6 Signs You Need to Replenish Your Mulch

6 Signs You Need to Replenish Your Mulch

Mulching your flowerbeds is a prudent strategy to keep moisture in the soil and protect the roots of your shrubs, trees, and flower bulbs during the summer and winter. Whether you’re using organic or synthetic mulch for your garden, it eventually needs replacement. Keep reading to learn more about the right time to replenish your mulch.

6 Signs You Need to Replenish Your Mulch

Leaving mulch on the soil too long means it loses its nutrient content and ability to feed the plants and trees. This nutrient depletion results in stunted growth. The soil dries out too quickly after watering, creating dry conditions that damage your plants. Weeds begin to pop up, and the roots of your plants lose protection from the frost and cold weather.

#1 Natural Weathering

The wind and heavy rain will eventually displace the mulch on the soil. Pests can also move mulch around, and local wildlife will expose the soil underneath. If you find bare spots on the soil or if it looks visually deteriorated or displaced, it’s time to replenish your mulch.

#2 Decomposition

Organic mulch decomposes over time due to temperature, rainfall, and soil moisture conditions. The color of the mulch fades over time, signaling nutrient depletion from the material. Eventually, the depletion leads to a total decomposition of the mulch, requiring replacement. If the mulch looks the same color as the soil, it’s time for a fresh layer.

#3 Fungal Infection

Mulch is commonly used to become a breeding ground for fungal pathogens. These fungi spread throughout the spoil and flowerbeds, infecting your plants. Fungal pathogens have an easier time growing and spreading in moist conditions. Conditions such as prolonged rainy weather conditions where they retain moisture.

Most fungal pathogens accelerate the decomposition of the mulch and can make it slimy, reducing airflow to the roots. Replenish your mulch if you notice mushrooms sprouting in the mulch. Leaving mushrooms to proliferate may lead to the spores infecting your shrubs and trees.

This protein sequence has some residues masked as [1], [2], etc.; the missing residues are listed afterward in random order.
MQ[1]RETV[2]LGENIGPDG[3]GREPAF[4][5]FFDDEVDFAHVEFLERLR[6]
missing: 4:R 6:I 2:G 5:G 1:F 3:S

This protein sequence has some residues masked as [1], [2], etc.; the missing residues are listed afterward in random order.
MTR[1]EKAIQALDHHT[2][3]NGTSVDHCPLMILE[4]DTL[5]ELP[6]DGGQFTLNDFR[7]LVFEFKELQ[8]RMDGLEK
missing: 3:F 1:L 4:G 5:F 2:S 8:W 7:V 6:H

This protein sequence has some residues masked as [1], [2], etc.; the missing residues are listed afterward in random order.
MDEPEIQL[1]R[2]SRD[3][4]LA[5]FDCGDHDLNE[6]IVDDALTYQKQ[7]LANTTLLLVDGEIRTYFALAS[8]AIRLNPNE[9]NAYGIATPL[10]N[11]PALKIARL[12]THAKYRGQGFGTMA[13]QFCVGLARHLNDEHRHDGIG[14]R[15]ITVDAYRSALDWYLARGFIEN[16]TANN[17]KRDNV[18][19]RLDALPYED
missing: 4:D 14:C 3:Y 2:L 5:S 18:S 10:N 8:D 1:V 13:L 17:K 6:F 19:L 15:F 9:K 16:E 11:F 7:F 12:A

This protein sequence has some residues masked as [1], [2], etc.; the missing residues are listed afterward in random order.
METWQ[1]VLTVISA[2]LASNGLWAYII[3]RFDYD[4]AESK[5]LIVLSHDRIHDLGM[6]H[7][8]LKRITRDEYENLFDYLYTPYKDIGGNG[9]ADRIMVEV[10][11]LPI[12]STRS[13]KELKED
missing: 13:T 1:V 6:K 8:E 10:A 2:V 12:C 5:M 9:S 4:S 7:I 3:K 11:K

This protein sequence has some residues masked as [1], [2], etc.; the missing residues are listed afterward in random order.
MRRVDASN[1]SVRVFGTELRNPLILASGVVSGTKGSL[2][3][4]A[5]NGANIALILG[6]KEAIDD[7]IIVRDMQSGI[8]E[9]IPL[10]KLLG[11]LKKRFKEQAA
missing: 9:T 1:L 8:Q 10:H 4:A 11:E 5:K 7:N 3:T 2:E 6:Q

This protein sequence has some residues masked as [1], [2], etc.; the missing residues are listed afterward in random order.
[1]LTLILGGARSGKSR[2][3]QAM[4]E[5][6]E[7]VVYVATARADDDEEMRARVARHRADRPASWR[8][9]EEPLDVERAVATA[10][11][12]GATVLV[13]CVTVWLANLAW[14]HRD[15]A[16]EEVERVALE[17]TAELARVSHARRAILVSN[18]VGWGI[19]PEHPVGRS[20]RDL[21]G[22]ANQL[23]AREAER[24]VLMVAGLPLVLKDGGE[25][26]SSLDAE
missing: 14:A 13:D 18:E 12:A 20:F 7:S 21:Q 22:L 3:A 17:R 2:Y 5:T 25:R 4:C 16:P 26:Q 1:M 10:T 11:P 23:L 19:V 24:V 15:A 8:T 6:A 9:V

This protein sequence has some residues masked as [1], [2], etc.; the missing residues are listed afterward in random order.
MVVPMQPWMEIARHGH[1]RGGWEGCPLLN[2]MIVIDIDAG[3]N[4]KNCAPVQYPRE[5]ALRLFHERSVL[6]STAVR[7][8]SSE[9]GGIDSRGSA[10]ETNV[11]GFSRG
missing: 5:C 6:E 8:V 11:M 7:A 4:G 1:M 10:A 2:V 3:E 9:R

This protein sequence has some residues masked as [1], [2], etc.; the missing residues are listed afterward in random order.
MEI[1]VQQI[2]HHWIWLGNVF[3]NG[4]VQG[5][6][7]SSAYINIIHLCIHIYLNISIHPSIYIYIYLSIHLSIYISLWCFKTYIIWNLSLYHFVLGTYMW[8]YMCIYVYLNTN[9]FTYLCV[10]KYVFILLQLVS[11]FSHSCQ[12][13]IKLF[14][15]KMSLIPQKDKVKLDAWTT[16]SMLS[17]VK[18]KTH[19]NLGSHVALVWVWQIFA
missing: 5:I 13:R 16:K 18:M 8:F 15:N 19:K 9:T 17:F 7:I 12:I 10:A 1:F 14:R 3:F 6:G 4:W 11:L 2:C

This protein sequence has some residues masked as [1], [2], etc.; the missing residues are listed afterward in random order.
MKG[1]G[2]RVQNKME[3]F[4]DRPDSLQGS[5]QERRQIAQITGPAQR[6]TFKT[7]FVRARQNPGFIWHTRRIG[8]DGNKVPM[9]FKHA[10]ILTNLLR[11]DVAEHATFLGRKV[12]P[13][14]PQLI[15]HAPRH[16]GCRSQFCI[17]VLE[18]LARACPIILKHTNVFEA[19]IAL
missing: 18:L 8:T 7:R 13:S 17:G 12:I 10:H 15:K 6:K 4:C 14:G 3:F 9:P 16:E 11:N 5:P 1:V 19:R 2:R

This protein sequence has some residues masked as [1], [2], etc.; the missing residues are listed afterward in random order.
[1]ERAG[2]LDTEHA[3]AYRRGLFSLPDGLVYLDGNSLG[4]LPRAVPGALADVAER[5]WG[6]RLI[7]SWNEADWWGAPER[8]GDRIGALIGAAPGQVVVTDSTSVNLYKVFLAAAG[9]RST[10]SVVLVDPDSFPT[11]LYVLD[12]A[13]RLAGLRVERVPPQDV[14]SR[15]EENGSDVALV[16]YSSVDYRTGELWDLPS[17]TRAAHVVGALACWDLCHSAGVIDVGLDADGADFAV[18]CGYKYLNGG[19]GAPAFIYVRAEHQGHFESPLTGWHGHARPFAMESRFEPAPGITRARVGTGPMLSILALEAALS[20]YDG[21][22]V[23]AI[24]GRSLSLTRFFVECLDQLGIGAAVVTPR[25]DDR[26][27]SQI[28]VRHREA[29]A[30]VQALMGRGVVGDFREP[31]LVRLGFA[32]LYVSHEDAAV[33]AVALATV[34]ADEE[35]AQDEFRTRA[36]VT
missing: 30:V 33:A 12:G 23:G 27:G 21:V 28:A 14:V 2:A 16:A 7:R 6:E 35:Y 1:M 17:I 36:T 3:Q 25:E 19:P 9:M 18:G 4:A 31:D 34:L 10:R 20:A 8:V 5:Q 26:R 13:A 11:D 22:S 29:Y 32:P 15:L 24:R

#4 Time

Mark your calendar when you apply fresh mulch to the garden. Keep an eye on the flowerbeds at least weekly to track the decomposition of the mulch. The best time to replace mulch is in the spring and fall.

The spring application ensures you lock moisture and regulate the soil, reducing evaporation. The fall application protects the roots from the cold winter conditions. Don’t apply the mulch too early in the spring, as it may limit the growth and spread of the roots.

#5 Weed Growth

If you notice more weeds appearing in your flowerbeds than normal, it’s a sign the mulch is losing its ability to deter weed growth. As the mulch breaks down, weed seeds in the area find it easier to access the soil and light conditions they need to grow.

#6 Poor Plant Nutrition

If you apply a fresh layer of mulch and your plants still struggle to grow, try an alternative mulch material. The mulch might have insufficient moisture-holding properties or be overly decomposed. This reduces the nutrition available to your plants and flowerbeds.

Types of Mulch

Many different types of mulch are available to choose from. Depending on the type of mulch you choose, the time and frequency of mulch replacement may differ. Here are some examples of mulch types:

  • wood chips
  • bark mulch
  • shredded mulch
  • dyed mulches
  • shredded leaves
  • organic or living

How to Replace or Replenish Your Mulch

You have options for organic or synthetic mulch for your garden. If you decide on the natural route, you can add fresh mulch to the top of the old layer. Use a rake to break up the old mulch and aerate it before applying the new layer. Removing grass clippings and excess mulch ensures water and air can get through the old, compacted layer to the roots.

Add 2-3 inches of mulch on top of the old mulch for best results. If your old mulch is infested with fungi, rake it up and bag it. Please don’t throw it on the compost heap as it infects the other organic materials, rendering them useless.

Bag and dispose of the infected mulch per local authority bylaws. Sterilize the ground with anti-fungal gardening spray before adding a fresh layer of mulch.

There’s no issue with disposing of old mulch in the compost heap as long as there are no signs of fungal infection. If you’re using inorganic mulch or synthetic mulch, apply it to other areas of the yard instead of throwing it away.

Synthetics, gravel, and stones might look attractive in other areas of the yard, such as around pathways. Otherwise, consider recycling it instead of just throwing it away.

Mulch Maintenance Schedule


Omaha Tree Services

At Omaha Tree, our mission is to provide tree care services & mulch products that improve the HEALTH, BEAUTY, & SAFETY of our customers’ trees. We recycle all of our wood waste material from the trees we trim and remove in the greater Omaha metro area. The wood waste material is brought back to our 8-acre site at 3606 McKinley Street, where it is processed into a beautiful & consistent mulch product that is local, fresh, and clean. Contact a certified arborist today.